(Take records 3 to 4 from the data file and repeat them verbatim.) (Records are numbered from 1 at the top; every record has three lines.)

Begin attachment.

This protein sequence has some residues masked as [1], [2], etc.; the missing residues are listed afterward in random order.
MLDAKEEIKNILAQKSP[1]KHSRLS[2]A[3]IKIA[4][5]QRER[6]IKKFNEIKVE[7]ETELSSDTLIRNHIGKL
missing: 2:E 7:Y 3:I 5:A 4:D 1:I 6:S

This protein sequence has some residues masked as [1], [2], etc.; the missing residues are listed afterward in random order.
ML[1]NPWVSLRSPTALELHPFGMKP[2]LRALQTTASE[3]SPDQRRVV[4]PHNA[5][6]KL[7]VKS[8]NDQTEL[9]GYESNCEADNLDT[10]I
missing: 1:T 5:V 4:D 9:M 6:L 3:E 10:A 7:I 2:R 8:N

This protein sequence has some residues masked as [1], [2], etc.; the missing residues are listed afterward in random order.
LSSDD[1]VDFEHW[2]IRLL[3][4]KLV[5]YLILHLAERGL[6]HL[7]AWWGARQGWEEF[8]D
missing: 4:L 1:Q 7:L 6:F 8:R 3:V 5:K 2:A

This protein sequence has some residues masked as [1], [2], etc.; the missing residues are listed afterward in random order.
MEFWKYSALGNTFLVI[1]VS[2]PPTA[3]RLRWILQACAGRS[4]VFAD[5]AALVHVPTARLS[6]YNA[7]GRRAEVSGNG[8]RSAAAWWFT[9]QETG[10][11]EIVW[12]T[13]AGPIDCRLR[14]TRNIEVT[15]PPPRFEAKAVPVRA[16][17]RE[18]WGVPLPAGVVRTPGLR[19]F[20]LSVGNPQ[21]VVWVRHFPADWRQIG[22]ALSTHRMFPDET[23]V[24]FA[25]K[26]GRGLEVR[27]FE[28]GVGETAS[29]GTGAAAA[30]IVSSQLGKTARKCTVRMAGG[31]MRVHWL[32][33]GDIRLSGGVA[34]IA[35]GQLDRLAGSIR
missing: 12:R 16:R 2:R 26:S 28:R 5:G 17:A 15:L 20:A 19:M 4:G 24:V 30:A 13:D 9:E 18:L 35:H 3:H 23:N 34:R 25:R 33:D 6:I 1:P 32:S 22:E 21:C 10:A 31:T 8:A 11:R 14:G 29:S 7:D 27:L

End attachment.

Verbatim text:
This protein sequence has some residues masked as [1], [2], etc.; the missing residues are listed afterward in random order.
LSSDD[1]VDFEHW[2]IRLL[3][4]KLV[5]YLILHLAERGL[6]HL[7]AWWGARQGWEEF[8]D
missing: 4:L 1:Q 7:L 6:F 8:R 3:V 5:K 2:A

This protein sequence has some residues masked as [1], [2], etc.; the missing residues are listed afterward in random order.
MEFWKYSALGNTFLVI[1]VS[2]PPTA[3]RLRWILQACAGRS[4]VFAD[5]AALVHVPTARLS[6]YNA[7]GRRAEVSGNG[8]RSAAAWWFT[9]QETG[10][11]EIVW[12]T[13]AGPIDCRLR[14]TRNIEVT[15]PPPRFEAKAVPVRA[16][17]RE[18]WGVPLPAGVVRTPGLR[19]F[20]LSVGNPQ[21]VVWVRHFPADWRQIG[22]ALSTHRMFPDET[23]V[24]FA[25]K[26]GRGLEVR[27]FE[28]GVGETAS[29]GTGAAAA[30]IVSSQLGKTARKCTVRMAGG[31]MRVHWL[32][33]GDIRLSGGVA[34]IA[35]GQLDRLAGSIR
missing: 12:R 16:R 2:R 26:S 28:R 5:G 17:A 15:L 20:A 19:M 4:G 24:V 30:A 13:D 9:E 18:L 35:H 3:H 23:N 34:R 25:R 33:D 6:I 1:P 32:S 22:E 21:C 10:A 31:T 8:A 11:R 14:G 29:S 7:D 27:L